You have to remove everything from the sump pit so you can gain access to its interior. Once you do this, be sure to take a photo of what was in there so you know how to properly place them back once the problem has been addressed.
Resetting a sump pump will often resolve issues with water leakage. If you can’t find where the leak is coming from, then you may have to replace your unit altogether. You should also check for corroded wiring or any other problems that could be found in the interior of your sump pump.
Step 6 – Use The Reset Button
Using the reset button on your sump pump is typically an easy and effective way of fixing problems with it and getting it to start working again.
Turn off the power supply to your home or unplug it from its source if that’s an option.
Next, hold down the reset button of your sump pump for at least five seconds and release it. Then, turn the power back on to your home and check if the pump is moving water or not.
The reset button can be found in between your sump’s side panel.
Make sure to press it in slowly and then gradually increase your pressure on it. Continue pressing the button until you hear a click – this will reset your pump!
What If There Is No Reset Button?
If there is no reset button on your sump pump, then you might have to replace it if the pump isn’t working properly. You can also ask a friend or family member to help you with the problem, but if that’s not an option for you then contact a plumber.
Step 7 – Check For Other Problems
If none of these steps have resolved the issues you’re having with your sump pump, you should check for other problems that might be causing it to break down or not start working.
These problems may include obstructions, issues with the float switch’s movement, and any wiring problems. It is also very possible that the motor inside your sump pump has burned out or isn’t operating anymore because of various factors – some of which are listed below.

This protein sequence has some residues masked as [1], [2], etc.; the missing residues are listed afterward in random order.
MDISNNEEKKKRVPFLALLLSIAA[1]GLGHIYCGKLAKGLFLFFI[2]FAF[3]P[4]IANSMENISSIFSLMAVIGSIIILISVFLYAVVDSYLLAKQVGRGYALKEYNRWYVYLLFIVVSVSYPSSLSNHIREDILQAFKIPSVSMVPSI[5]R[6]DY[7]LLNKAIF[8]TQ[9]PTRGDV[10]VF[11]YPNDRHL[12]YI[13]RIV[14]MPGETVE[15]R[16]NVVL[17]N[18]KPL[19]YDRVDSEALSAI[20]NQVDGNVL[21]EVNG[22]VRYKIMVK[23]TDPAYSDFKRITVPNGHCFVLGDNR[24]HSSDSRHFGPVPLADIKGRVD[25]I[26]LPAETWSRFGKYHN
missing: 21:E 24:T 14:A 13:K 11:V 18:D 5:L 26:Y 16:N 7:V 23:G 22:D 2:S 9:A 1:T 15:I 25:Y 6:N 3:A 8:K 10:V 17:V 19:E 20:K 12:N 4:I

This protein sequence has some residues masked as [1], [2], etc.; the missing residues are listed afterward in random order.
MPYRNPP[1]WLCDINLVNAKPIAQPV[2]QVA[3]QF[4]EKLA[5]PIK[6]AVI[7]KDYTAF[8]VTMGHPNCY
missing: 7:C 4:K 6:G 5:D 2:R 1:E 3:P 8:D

- obstruction of the impeller blades, which are responsible for pumping water out of your sump pump’s pit;
- overloading of the motor due to too much electrical current passing through it; or,
- running it while it is completely submerged in water.
It is also possible that there might be some problems concerning the switch itself, in which case you should either check with an electrician or look for a replacement.
Is Your Sump Pump Still Not Working?
If the pump is still not working, then you may need to replace it. Make sure to check all of the components of your sump pump and see if they’re working properly before doing so.
You can contact a plumber or an electrician for help on this matter. They’ll be able to identify the problem with your unit and resolve it accordingly.
You should note that you should replace your sump pump every five years to ensure you don’t experience any future problems.
All in all, you just have to be patient and follow these instructions if you want to fix your sump pump!
sump pump problems could be caused by:
- defects in workmanship;
- an electrical failure; or,
- a flooded pit.
The cost of fixing these problems may vary from one sump pump model to another. For example, if your sump pump has a defective impeller blade, this might only cost you $10 to fix (for the replacement blade).
If, on the other hand, you need to have your sump pump motor replaced due to defects in workmanship or an electrical failure, then this may cost anywhere between $50 and $200.
- 1/2 HP pump for residential sump pits or septic tanks
- Automatic model with integral float switch, 1½" discharge, passes 1/2" solids
- Performance: 72 GPM at 5' head, shut-off: 23' TDH
- All cast iron construction with stainless steel guard and handle
- 100% factory tested
If your sump pump has a flooded pit due to a plugged discharge line or a defective float switch, then you might have to pay up to $300 for the service.
In any case, make sure that you weigh all of your options before making a final decision about what needs to be done. If you cannot afford the cost of repairs, then you may want to consider buying a new sump pump instead.